What our support looks like | Highland Hospice

What our support looks like

Our support mostly takes the form of creative, hands-on activities where children can express their innermost thoughts freely and begin to make sense of what has happened and to build confidence and resilience for the future.

Once an initial family assessment visit has taken place we can suggest any appropriate next steps. This may take the for of 1-2-1, groupwork or peer support. Sessions primarily take place in our base at the Highland Hospice in Inverness, however we do take a blended approach to working in a venue that works for your child so regardless of your location in the Highlands you get the support.

Several months are usually needed for children and young people to be able to accept the reality of the death and adjust to 'a new normal'. Only after this time has passed is it usually possible to identify whether there are concerns about how a child or young person is managing their grief. One of the most important things is ensuring that support is given within the family and wider support network of school and community. We aim to help parents, carers and other supportive adults in the child's life to feel confident and equipped in helping their child manage their grief. This can involve visits to our office, conversations over the phone and provision of appropriate books and resources. (insert bereavement charter)

Bereavement support needs may change as a child matures and develops. In the event of further concerns in the future, a child or young person can always be re-referred to Crocus up until their 18th birthday. You are welcome to get in touch by phone or email if you are unsure whether a re-referral is necessary.

We provide consultancy and advice to schools and other groups in the Highland area and offer bespoke training.

Making contact

Crocus Highland works on a referral system. We accept referrals from anyone, but ask that the child and parents/carers are aware of the referral. If you have any queries about making a referral, please contact us via email or phone us on 01463 714568. Referrals can be made online. If that isn't possible please phone or email.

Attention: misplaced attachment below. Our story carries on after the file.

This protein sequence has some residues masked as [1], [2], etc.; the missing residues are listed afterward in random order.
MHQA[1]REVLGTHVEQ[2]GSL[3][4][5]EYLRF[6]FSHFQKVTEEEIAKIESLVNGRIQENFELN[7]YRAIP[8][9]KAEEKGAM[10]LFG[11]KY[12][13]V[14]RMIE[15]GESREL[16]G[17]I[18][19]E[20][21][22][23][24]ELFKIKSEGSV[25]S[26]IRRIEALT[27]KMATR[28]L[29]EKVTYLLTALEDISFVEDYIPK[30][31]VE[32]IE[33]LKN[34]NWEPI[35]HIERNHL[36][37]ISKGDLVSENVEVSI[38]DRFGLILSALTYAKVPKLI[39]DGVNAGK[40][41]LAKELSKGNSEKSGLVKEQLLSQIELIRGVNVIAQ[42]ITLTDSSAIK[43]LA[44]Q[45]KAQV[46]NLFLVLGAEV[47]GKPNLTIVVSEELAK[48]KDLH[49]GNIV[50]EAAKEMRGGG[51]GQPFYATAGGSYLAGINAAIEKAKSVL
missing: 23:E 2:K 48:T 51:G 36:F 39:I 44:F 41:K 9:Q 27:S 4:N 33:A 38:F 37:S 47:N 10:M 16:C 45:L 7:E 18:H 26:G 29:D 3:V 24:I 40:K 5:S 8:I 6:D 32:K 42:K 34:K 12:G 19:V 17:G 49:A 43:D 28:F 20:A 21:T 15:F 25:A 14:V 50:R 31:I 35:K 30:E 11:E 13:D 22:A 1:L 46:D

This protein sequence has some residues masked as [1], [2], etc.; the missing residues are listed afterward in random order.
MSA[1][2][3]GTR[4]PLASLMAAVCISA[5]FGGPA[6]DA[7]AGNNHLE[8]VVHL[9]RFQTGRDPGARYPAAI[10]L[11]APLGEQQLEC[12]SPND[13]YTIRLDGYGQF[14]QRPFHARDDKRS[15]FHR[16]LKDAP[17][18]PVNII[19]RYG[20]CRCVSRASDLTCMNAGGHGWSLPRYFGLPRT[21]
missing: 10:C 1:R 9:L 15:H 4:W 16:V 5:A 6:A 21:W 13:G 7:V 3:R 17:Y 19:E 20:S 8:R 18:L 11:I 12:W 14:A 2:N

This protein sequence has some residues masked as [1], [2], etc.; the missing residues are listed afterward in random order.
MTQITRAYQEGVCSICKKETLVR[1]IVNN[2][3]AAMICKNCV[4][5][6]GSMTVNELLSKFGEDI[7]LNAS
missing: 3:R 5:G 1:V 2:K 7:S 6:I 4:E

Prior to attending any Crocus sessions, the child / young person must be told that the person has died, and have an appropriate understanding of how they died. Dependant on the nature of the death this conversation can be difficult. It is important for the child/young person to have a true and accurate record of the cause of death. If you are experiencing difficulties in having this conversation please do get in touch and we can look at how we can support you.

5-8 year olds

The main provision for this age group is a Day to Remember. This is an opportunity for children to get together to share experiences and talk about the person who has died. They are held throughout the year and involve a programme of activities suited to the age and circumstances of each child.

We aim to:

  • Provide the child with an opportunity to meet other bereaved children
  • Give the child the opportunity to accept the reality of death
  • Educate about the grief process
  • Acknowledge the different feelings which children may experience
  • Facilitate the child’s understanding about what has happened

For this age group of bereaved children, one of the most important things is ensuring that support is given within the family and wider support network of school and community. We aim to help parents, carers and other supportive adults in the child's life to feel confident and equipped in helping their child manage their grief. This can involve visits to our office, conversations over the phone and provision of appropriate books and resources.

9-12 year olds

We may offer:

  • A Day to Remember - a special remembrance day in which small groups of children share their experiences and make memories of the person who died (as above)
  • A 6- to 8-week group programme, after which children are encouraged to use the 'toolkit' of resources they've built up for themselves to manage their grief. Parents and carers are welcome to use the kitchen space for tea, coffee and conversation whilst these sessions are running.
  • A block of one-to-one bereavement support sessions may be offered if assessed to be appropriate and needed. However, the majority of bereaved children benefit most from participating in a group context.

13 years +

Our teen's group uses a youth work approach to empower young people to take the lead in managing their loss in healthy ways. The young people are encouraged to set the agenda and build supportive peer relationships. They can decide how much of their own personal experience they share with the group and when. A recent group have developed a bereavement education resource to share with teachers and other support staff, aiding them to learn how to respond helpfully to a bereaved young person. We are excited to be able to offer this resource to staff teams in Highland. Watch our short 'Grief Brief' video below.

A block of one-to-one bereavement support sessions may be offered if assessed to be appropriate and needed. However, the majority of young people benefit most from participating in a group context. We seek to provide informal opportunities for young people to connect with others their age who have been bereaved.

After bereavement support

Once a child or young person has completed their time with Crocus, it is worth keeping up with our website and Facebook page for information on any community or open events that we may be running throughout the year.

'My daughter is happier and more positive about life; she is able to plan for her future as an adult and can see there is potential for happiness'